‘Virtual power plant’ wins Georgetown $1 million from Bloomberg Philanthropies


A plan to lease space on rooftops of homes and businesses to install solar panels has earned the city of Georgetown $1 million from Bloomberg Philanthropies as part of the U.S. Mayors Challenge.

Georgetown’s “virtual power plant” is among nine million-dollar winners announced Monday by Bloomberg Philanthropies, joining projects from Denver; Durham, N.C.; Fort Collins, Colo.; Huntington, West Virginia; Los Angeles; New Rochelle, N.Y.; Philadelphia; and South Bend, Ind.

City officials say installing solar panels on residential and commercial properties in Georgetown will bolster cost efficiency and reliability of the city’s renewable energy sources.

This summer, Georgetown became the largest U.S. city to purchase all of its energy needs from renewable sources. The city has contracts with NRG Energy’s Buckthorn solar plant in West Texas and EDF Renewable Energy’s Spinning Spur 3 wind farm, located near Amarillo.

“With Bloomberg’s support, we’ve developed a model with greater community support and better financial viability,” Georgetown Mayor Dale Ross said in a statement. “We look forward to making the ‘virtual power plant’ a reality.”

Georgetown submitted its application to the U.S. Mayor’s Challenge in October 2017. The city was named one of 35 finalists in February and received $100,000 from Bloomberg Philanthropies to develop its proposal. The city of Austin was also named a finalist.

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  1. Here are a few points that Mayor Ross and the Georgetown City Council overlook when touting Georgetown Utilities’ (GU) 100 percent wind and solar electric energy program:

    Although 85 percent of Texans can choose an electric service plan from numerous electric retailers in the areas of Texas that have been opened to retail competition, which occurred in 2002, GU’s captive customers have no choice. One size fit all.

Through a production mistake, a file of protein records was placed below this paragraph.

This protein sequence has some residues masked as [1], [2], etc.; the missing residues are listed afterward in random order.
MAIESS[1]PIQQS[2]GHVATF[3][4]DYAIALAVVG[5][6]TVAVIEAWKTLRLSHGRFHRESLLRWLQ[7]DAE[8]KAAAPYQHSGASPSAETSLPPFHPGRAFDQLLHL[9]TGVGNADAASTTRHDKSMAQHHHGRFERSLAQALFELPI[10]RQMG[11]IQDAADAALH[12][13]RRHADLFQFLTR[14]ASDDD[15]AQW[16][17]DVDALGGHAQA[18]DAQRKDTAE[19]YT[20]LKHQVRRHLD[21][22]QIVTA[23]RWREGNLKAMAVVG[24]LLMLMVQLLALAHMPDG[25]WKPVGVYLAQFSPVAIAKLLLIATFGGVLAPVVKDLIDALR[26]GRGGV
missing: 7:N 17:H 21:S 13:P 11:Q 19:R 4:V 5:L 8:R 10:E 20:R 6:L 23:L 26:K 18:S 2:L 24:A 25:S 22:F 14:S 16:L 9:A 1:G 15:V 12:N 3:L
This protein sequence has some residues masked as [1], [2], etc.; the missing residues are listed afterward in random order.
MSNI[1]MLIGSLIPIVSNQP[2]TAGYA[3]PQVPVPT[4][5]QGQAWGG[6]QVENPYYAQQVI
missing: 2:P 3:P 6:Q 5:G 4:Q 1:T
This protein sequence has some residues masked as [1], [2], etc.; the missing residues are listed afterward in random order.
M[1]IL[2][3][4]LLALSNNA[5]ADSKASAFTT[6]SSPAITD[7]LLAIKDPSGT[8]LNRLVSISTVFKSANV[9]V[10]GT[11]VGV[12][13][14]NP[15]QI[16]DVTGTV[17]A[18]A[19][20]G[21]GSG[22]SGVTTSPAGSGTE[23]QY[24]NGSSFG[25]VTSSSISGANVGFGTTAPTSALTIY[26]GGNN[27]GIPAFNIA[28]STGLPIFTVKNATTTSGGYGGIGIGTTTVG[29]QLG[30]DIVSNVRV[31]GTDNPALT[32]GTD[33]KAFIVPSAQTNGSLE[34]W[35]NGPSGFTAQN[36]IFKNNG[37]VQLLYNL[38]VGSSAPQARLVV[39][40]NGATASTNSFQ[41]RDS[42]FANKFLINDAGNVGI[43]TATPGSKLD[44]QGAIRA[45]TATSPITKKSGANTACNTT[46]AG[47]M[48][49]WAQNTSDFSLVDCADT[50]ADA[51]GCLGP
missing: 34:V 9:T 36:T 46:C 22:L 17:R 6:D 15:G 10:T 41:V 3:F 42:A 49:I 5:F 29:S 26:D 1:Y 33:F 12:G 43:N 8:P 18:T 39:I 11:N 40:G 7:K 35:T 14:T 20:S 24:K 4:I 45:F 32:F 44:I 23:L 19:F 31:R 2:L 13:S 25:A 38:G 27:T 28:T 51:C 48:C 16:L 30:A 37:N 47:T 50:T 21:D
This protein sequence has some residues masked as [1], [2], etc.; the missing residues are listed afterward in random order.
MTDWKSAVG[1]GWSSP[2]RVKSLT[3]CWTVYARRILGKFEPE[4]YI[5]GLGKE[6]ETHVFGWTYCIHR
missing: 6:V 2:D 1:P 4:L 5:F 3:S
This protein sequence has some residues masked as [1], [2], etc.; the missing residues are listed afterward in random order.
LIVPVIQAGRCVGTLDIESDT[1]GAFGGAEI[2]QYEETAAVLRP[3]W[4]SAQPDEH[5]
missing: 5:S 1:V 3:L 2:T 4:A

The mayor claims that the locked-in wind and solar rates will produce a better outcome for GU’s captive customers, but GU will not release the terms of the wind and solar contracts.

    GU refuses to reveal the analyses, if any, showing the long-term price projections for electric energy generated by alternative fuels over the terms of the contracts. The price of natural gas, for example, has been trending downward for more than a decade. If it stays low or trends lower, it could undercut GU’s long-term locked in rates for wind and solar.

    GUS’s customers pay some of the highest electric rates in the area. The fully allocated cost of 500 kWh of residential electric energy from GUS is 13.98 cents per kWh. In Round Rock residents can choose from 34 electric service plans that offer rates up to 28 percent lower than the rate in Georgetown for 500 kWh. Moreover, Round Rock residents can opt for a variety of special rates, e.g. free weekends, 100 percent renewable energy, etc.

    The mix of sourced electric energy that flows into Georgetown is the same as that for the grid. Last year 17.4 percent of the power generated in Texas came from wind; less than one percent came from solar. The remainder was generated by coal, natural gas, and nuclear. And it is this mix of sourced electric energy that flows into Georgetown.

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